Willow screenshot Willow screenshot

That's a pretty neat addition to the typical combat I see in games like this. At times, I found myself forced to decide whether I'd be more effective with my most powerful weapon, or if I could make better use of a weaker sword that I could swing more quickly. Unfortunately, the mechanic is a bit under-utilized in Willow. There were only two cases where I’d obtain a sword and find myself unable to swing it at maximum speed right away. The first of those times came at the beginning of the game, when you're expected to grind out five or six quick levels just to survive the first dungeon. The other instance came towards the end of the game, when to my amusement, the situation resolved itself as a previously useless weapon was upgraded to a more powerful form that not only was the strongest sword in the game, but also maintained the swinging speed of its weaker variation (rendering the heavier sword I had been struggling with completely obsolete).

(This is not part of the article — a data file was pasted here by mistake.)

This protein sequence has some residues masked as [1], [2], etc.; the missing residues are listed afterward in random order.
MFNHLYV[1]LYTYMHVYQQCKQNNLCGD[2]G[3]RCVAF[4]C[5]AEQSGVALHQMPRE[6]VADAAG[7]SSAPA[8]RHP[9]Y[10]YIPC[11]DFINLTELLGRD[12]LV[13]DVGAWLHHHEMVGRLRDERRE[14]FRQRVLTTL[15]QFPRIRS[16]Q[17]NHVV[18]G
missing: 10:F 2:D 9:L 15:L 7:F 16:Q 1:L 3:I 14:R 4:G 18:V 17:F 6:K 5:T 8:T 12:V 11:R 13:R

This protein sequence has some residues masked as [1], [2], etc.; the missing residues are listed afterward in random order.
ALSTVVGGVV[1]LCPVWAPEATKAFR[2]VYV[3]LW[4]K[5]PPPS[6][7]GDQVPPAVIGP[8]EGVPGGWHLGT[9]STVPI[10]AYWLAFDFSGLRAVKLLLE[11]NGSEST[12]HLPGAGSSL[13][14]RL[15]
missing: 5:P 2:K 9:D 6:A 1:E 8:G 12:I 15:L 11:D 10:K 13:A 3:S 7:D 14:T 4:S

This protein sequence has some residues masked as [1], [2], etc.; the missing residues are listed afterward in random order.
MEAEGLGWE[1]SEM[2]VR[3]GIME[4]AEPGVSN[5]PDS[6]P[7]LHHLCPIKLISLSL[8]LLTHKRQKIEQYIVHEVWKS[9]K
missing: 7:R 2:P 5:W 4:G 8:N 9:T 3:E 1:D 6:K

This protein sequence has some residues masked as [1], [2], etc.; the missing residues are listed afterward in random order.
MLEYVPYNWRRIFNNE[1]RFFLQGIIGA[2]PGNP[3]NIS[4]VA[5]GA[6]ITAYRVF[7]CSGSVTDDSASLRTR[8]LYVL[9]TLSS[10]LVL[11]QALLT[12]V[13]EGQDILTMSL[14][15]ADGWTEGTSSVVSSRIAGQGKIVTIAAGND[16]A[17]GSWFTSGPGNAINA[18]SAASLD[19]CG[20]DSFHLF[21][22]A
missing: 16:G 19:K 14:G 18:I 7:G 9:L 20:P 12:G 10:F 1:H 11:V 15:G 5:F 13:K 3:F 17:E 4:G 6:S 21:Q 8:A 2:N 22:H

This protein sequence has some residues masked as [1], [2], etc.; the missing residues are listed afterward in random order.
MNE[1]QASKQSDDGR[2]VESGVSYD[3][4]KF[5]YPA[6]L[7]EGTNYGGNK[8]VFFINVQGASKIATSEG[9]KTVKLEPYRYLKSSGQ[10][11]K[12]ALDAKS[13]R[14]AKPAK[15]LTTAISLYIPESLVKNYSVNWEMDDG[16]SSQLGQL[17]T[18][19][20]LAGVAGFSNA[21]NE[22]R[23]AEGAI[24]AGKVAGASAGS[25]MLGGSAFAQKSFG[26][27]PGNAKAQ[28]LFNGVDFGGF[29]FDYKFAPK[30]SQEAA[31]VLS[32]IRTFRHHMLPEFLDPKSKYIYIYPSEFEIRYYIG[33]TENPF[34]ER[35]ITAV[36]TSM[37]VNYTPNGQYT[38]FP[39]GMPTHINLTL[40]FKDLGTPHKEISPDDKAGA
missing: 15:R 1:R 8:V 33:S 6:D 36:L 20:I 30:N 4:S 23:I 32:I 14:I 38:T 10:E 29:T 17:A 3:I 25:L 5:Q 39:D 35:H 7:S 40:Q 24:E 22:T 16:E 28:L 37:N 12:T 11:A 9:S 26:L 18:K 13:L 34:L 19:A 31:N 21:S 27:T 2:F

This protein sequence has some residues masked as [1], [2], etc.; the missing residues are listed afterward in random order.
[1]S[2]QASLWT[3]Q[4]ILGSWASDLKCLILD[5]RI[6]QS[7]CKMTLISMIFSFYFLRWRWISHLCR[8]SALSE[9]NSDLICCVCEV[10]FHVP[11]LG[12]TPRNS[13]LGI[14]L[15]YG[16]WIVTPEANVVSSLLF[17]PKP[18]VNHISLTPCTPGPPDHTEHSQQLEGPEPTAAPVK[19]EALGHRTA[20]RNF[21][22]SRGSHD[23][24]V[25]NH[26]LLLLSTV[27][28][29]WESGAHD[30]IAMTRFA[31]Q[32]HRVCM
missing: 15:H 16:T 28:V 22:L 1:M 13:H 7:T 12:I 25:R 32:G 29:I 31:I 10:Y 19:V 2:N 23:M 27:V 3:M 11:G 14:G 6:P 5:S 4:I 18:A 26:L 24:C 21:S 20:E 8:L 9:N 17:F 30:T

Alert readers may have noticed the use of the word "grind" in the previous paragraph. That sheds light on Willow's biggest flaw: the requirement that you spend a lot of time grinding in order to see the adventure through to its conclusion. Capcom apparently felt that it'd be better to artificially inflate the length of the campaign by forcing players to repeatedly kill the same screen of floating skulls over and over and over again, rather than to release a short adventure game, even if doing so stripped away a good deal of the fun in the process.